Tag Archives: airport

Up, up and away!

21 Jun


I am in St. John’s  Newfoundland for work and due to a cancelled meeting I came to the airport earlier than expected.  I thought I might be able to get on an earlier flight, but due to delays and fees it didn’t make sense.  Instead, I am sitting here beavering away on work bits and of course watching and listening to people around me.  A father travelling with 3 (of his 6 kids) just told one who is misbehaving that ‘a knuckle sandwich was coming his way if he didn’t start listening.’   At airports I see many emotions and behaviours: love, impatientness, crankiness, sadness, anxiousness and totally bizarre bits too (just to name a few).

The last time I was in St Johns I was sitting in the exact same seat I am sitting in right now when quite a raucous broke out.  A guy came barrelling out of the bar making these insane animal like noises.  In just saying ‘guy’ I do no justice in aiding you to understand the situation.  This ‘guy’ was similar in size to John Goodman or John Candy.   A very large guy.  So he comes barrelling out, making said noises and falls flat on his face.  Some airport people came along and called 911.  As people started to take notice a few locals who knew him came by. ‘Ahhh, now see that’s Jamie and he’s been having a rough time lately.”  Rough time lately?  He is at an airport (so for the sake of this story I am going to assume he was waiting to get on a plane).  Jamie drank enough at that bar to put his 300 pound self flat on his face (and someone served him the booze which induced this state). It was highly likely that he was meant to be on my flight. To understand why I was so glad that he was not going to be on my flight I must give you some background info.  A few months prior to this incident I visited my oldest brother in Grande Prairie, Alberta. There are a lot of oil rig workers that come and go through that airport.  A group of guys fresh off a month of work arrived drunk for our 11 am (yes) flight.  I am not sure why they were allowed to get on the flight in the first place, but it happened.  Shortly after take off my worst nightmare happened.  The biggest guy in the group projectile barfed all over the place.  A few times.  It was awful.  Like I am gagging right now thinking of it. One poor old lady who has the unlucky recipient of being hit with his Stand By Me Lard Ass spray was brought to the front of the plane to get cleaned up.  The stewardess said to the lady ‘Do you have a change of clothes in your carry on?’  to which she replied ‘No dear I don’t.  I mean, I wasn’t planning on being vomited on.’ I literally had to teleport myself out of that plane for the rest of the flight. I looked autistic with my nose plugged, eyes closed and head turned toward the window.   I was rather thankful that Jamie was face down on the floor rather than getting on my flight and inducing my ‘in-flight-barfer-PTSD’.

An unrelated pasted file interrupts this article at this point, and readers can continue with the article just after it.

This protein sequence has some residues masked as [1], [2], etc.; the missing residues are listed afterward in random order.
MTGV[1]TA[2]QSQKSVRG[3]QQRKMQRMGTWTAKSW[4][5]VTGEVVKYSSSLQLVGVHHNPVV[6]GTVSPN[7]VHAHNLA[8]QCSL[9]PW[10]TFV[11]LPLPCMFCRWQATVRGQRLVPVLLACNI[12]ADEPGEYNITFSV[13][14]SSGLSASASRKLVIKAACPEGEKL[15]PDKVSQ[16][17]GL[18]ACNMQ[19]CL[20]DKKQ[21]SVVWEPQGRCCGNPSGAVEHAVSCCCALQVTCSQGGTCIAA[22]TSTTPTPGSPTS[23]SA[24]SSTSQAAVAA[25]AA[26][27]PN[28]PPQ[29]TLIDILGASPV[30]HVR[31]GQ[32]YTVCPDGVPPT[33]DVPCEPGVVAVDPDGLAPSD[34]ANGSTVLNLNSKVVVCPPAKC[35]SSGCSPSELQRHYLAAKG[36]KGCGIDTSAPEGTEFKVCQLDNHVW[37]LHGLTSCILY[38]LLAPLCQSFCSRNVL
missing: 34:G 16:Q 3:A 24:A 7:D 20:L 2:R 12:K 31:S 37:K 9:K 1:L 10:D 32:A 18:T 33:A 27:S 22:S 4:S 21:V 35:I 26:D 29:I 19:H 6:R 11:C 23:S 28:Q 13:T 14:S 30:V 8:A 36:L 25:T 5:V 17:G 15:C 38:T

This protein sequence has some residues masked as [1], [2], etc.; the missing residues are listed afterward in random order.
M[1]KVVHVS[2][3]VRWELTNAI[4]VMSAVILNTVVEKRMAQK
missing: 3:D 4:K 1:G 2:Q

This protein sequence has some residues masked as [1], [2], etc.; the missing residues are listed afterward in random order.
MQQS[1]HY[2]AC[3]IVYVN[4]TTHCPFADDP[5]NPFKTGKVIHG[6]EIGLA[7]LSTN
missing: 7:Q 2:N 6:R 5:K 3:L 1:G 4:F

Gosh, Grande Prairie flights have really caused me some trauma come to think of it.  Another flight I took there I was seated in the front row of the plane.  It ended up that a guy who had been airlifted to Edmonton because his barbeque had blown up in his face was coming home and was going to be my seatmate.  Alright.  So he comes on the plane with a full face of dressings and his arms were also bandaged up big time.  It was kind of like being seated next to E.T.  Because we were seated in the front row and it is a small commuter plane we were very close to the washroom.  So he gets settled in beside me and just then an older man made a very anxious and quick beeline for the washroom.  He was in there for quite sometime.  When he came out the worst smell I have ever in my life been exposed to hit me.  I was wishing I was the guy beside me as his nose was all bandaged up so his smell was likely blocked.  My father has been known to make some vicious smells, but this guy trumped them all.   People in the front rows couldn’t contain themselves.  In  unison I heard people say ‘Oh my God’.  Just before the flight was going to take off he made another trip.  Honestly, I don’t know what meal or road kill that man ate to cause that vile assault on my nostrils.  I know there are tickets for violating noise bylaws… this guy should have been given one for breaking a smell bylaw and creating a massive disturbance.